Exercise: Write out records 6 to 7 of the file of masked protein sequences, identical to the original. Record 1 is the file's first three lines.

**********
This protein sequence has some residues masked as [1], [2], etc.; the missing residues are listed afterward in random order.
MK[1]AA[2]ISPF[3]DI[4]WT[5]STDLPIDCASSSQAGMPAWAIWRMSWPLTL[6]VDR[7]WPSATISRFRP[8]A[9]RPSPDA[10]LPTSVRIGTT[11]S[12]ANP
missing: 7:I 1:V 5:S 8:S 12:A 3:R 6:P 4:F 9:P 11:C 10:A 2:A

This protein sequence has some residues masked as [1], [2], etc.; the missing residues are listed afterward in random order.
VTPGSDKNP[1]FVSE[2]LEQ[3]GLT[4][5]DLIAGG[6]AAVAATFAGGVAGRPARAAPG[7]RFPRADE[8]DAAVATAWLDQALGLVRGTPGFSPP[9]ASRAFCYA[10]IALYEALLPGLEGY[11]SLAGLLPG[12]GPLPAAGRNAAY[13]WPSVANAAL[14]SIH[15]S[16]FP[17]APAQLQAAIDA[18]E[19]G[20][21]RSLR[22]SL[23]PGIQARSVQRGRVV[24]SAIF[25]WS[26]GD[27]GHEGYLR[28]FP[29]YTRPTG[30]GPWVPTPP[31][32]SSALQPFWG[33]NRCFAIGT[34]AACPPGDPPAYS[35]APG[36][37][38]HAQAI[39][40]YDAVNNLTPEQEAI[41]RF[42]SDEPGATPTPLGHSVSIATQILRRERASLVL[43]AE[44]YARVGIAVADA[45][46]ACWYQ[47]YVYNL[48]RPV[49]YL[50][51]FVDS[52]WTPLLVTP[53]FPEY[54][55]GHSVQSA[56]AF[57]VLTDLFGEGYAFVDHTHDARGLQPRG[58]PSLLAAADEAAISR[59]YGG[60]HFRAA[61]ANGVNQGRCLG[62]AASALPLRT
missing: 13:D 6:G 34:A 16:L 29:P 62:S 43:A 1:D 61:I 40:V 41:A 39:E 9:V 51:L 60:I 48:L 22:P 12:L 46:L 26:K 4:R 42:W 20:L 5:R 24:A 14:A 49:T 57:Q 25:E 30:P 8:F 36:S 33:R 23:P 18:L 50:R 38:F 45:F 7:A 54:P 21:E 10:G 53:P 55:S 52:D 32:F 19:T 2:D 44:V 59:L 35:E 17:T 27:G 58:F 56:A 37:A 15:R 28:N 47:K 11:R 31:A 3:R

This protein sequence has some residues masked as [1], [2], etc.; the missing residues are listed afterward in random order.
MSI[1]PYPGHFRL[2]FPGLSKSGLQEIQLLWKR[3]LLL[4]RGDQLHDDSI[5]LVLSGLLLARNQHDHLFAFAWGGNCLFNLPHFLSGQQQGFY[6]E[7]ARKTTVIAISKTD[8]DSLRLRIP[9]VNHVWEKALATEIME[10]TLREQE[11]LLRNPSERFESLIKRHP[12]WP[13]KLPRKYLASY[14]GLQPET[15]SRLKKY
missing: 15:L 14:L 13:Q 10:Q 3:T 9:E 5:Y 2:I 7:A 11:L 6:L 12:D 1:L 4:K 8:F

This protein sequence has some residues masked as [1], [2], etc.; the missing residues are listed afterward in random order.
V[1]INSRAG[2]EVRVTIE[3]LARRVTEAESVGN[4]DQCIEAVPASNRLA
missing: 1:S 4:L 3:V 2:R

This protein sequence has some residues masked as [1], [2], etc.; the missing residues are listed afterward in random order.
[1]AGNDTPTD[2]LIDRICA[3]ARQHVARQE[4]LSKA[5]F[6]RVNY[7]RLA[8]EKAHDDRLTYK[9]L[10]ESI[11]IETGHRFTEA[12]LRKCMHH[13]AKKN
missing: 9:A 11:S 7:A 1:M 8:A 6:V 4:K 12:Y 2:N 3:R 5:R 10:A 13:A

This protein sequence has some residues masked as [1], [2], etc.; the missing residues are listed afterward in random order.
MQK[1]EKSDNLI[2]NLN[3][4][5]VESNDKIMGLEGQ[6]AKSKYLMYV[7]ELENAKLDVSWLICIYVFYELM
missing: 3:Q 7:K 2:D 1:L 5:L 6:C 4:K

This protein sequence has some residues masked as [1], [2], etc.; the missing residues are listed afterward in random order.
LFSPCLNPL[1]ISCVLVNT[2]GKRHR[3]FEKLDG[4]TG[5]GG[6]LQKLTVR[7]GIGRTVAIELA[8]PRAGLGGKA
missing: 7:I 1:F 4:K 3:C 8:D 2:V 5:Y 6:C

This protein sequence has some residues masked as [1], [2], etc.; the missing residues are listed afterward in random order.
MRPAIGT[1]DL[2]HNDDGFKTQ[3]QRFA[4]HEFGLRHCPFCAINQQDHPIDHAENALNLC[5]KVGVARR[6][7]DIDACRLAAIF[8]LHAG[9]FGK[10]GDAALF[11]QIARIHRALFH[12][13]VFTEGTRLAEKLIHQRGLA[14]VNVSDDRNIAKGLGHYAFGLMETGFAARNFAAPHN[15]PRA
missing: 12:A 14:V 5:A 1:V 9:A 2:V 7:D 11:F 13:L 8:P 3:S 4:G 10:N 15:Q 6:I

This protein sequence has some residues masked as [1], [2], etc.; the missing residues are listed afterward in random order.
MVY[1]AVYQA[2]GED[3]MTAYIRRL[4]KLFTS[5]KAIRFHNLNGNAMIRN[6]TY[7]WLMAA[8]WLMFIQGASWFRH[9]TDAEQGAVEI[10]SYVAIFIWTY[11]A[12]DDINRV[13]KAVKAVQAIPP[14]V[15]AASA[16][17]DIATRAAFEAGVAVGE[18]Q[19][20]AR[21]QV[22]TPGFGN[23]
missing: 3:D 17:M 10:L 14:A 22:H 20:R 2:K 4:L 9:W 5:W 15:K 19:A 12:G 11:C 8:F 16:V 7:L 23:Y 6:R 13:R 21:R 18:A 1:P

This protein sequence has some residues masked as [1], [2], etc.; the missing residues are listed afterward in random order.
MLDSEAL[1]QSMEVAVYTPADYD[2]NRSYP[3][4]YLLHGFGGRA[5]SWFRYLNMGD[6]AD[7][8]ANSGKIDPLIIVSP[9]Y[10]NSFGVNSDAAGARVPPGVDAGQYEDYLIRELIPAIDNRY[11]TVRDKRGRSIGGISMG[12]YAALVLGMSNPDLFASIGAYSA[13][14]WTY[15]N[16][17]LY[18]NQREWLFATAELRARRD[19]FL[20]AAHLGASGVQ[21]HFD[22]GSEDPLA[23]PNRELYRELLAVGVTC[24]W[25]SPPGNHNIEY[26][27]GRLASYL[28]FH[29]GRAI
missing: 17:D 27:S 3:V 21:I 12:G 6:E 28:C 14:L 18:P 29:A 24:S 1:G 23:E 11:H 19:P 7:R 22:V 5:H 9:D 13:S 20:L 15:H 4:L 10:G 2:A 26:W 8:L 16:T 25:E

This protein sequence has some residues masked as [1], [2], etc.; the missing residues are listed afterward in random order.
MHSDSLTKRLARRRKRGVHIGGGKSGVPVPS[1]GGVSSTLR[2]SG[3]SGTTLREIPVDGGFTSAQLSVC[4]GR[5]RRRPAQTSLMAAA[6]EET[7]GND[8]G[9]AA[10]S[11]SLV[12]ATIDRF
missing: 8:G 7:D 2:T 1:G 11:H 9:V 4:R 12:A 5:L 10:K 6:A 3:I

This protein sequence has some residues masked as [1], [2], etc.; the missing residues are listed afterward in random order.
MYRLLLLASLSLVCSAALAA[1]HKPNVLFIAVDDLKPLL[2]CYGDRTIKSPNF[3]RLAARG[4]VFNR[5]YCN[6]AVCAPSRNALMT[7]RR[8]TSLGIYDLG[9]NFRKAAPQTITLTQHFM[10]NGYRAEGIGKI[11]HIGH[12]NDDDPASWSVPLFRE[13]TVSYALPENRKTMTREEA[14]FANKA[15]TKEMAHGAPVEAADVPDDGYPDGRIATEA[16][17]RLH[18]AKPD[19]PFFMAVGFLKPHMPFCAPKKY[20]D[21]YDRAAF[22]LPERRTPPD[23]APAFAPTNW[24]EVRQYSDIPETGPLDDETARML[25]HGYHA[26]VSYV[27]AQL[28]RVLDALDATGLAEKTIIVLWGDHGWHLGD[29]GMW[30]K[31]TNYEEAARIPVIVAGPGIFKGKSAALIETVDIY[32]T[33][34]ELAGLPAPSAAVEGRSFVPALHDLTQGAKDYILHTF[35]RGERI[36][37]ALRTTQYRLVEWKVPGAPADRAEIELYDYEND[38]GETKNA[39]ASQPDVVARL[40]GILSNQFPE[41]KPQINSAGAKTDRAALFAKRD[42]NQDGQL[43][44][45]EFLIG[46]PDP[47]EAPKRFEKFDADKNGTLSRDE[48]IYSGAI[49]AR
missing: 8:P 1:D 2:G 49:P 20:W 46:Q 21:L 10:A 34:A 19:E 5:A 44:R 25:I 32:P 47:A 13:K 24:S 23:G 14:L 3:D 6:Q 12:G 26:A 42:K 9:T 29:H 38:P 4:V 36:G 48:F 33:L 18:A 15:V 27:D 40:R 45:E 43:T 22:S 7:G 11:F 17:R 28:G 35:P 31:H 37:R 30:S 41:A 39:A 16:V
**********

This protein sequence has some residues masked as [1], [2], etc.; the missing residues are listed afterward in random order.
MQK[1]EKSDNLI[2]NLN[3][4][5]VESNDKIMGLEGQ[6]AKSKYLMYV[7]ELENAKLDVSWLICIYVFYELM
missing: 3:Q 7:K 2:D 1:L 5:L 6:C 4:K

This protein sequence has some residues masked as [1], [2], etc.; the missing residues are listed afterward in random order.
LFSPCLNPL[1]ISCVLVNT[2]GKRHR[3]FEKLDG[4]TG[5]GG[6]LQKLTVR[7]GIGRTVAIELA[8]PRAGLGGKA
missing: 7:I 1:F 4:K 3:C 8:D 2:V 5:Y 6:C